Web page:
WASHINGTON -- When The Washington Post on Wednesday published what journalists call a "bio box" about U.S. Circuit Judge John G. Roberts Jr., President Bush's Supreme Court nominee, something was missing: Roberts' Catholicism.
The AP probably relied on Roberts' official biography on a federal judicial Web site, which doesn't mention his religion.
Or -- and this is my preferred explanation -- the fact that Roberts' confirmation would give the nine-member court its fourth Roman Catholic was not considered a big deal, at least in the first news cycle after Bush's announcement. More interesting were his Republican credentials, his Harvard education and his supposed membership in the Federalist Society, an influential group of conservative lawyers and law students. (This proved to be an urban legend; Roberts may be a federalist but he's not Federalist.)
The media eventually caught up with the religion angle in featurish profiles of the nominee and opinion columns. Stories about Roberts' wife, who has advised an anti-abortion group, also mentioned the couple's Catholicism. Still, the initial reticence about the nominee's religion was remarkable -- at least for readers of a certain age.
When I was in Catholic elementary school in the 1950s, our teachers and our textbooks went out of their way to mention Catholics who were prominent in American history. (In Catholic history books, John Barry, not John Paul Jones, was the father of the American Navy.) My maternal grandmother was one of the millions of Catholics who said a Rosary or two after John F. Kennedy -- "one of our own" -- was elected president.
Even in the 1970s, when I started to work in newspapers, it was considered notable when a politician (or a judge) belonged to the Catholic minority, a fact easily ascertainable from the reference works of the era.
It was often mentioned that Justice William J. Brennan Jr. occupied the "Catholic" seat on the court, and that it was his religion that had attracted him to the president who appointed him, Dwight Eisenhower.
(Catholic justices were not a 20th-century phenomenon. Chief Justice Roger Taney, who gave us the 1857 Dred Scott decision upholding slavery, was Catholic. I don't recall Taney enshrined in Catholic history books.)
Catholics in America are no longer a marginalized minority, nor will they automatically vote for "one of our own." According to exit polls, 52 percent of Catholic voters in 2004 chose the Episcopalian-turned-Methodist George W. Bush over the Catholic John Kerry. Catholics are well represented at formerly WASP redoubts like the Ivy League, as is evident from the academic pedigrees of the Catholics on the high court. Like Roberts, Justices Antonin Scalia and Anthony Kennedy graduated from Harvard Law School. Justice Clarence Thomas is a Yale Law School graduate.
Bizarrely, the inclusion of Catholics in the American mainstream has coincided with a chorus of complaints from politically conservative Catholics that Catholic-bashing is still rife.
This largely mythical anti-Catholicism has figured in the debate over one of President Bush's controversial appeals court nominees, former Alabama Attorney General William Pryor.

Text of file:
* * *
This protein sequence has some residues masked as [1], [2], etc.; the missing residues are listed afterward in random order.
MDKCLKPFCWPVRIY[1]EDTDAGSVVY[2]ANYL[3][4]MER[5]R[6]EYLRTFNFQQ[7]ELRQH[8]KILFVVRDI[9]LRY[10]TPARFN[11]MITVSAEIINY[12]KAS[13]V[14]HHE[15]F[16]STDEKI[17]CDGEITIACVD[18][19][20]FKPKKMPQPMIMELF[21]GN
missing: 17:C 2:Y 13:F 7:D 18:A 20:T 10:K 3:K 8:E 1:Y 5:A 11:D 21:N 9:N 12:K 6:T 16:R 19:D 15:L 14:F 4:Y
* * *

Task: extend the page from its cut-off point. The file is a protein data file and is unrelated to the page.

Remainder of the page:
Democrats were wary about Pryor's statement that Roe v. Wade was an abomination, and Sen. Charles Schumer of New York artlessly invoked the separation of church and state and said of Pryor that "his beliefs are so well known, so deeply held that it's very hard to believe -- very hard to believe -- that they're not going to deeply influence the way he comes about saying, 'I will follow the law.' "
This prompted Pryor's defenders to argue that Schumer and other Senate Democrats were declaring the federal judiciary off-limits to practicing Catholics who accepted their church's teaching on abortion. Never mind that two Catholic justices -- Brennan and Kennedy -- had supported abortion rights in their opinions.
This issue may also play a role in the debate over John Roberts.
Last week the Religion News Service reported that Catholic groups planned to "guard against any attempt to use religious faith to derail the nomination of Judge John Roberts, a devout Catholic, to the U.S. Supreme Court." Joe Cella, the president of a group called Fidelis, said: "A person's religious faith and how they live that faith as an individual has no bearing and no place in the confirmation hearing."
Well, yes, and Democrats on the Judiciary Committee would be foolish to interrogate Roberts about his personal beliefs about abortion and how they were shaped by his religion. But it is fair to ask any nominee how he would react if he saw a conflict between his religious duties and his public ones.
Actually, that question already has been asked of Roberts and answered.
At his confirmation hearings for his current position, Roberts told the Judiciary Committee that "Roe is binding precedent and, if I were confirmed as a circuit judge, I would be bound to follow it. Nothing in my personal views would prevent me from doing so."
The first part of that answer referred only to Roberts' role on the appeals court, but the second part is equally applicable to service on the Supreme Court. If, as a Catholic, Roberts felt that it was a violation of his religion to use his judicial power to support legal abortion, he could not have given that answer. It isn't anti-Catholic for senators to ask him to repeat that promise as a Supreme Court nominee, and make their own decision about whether they believe him.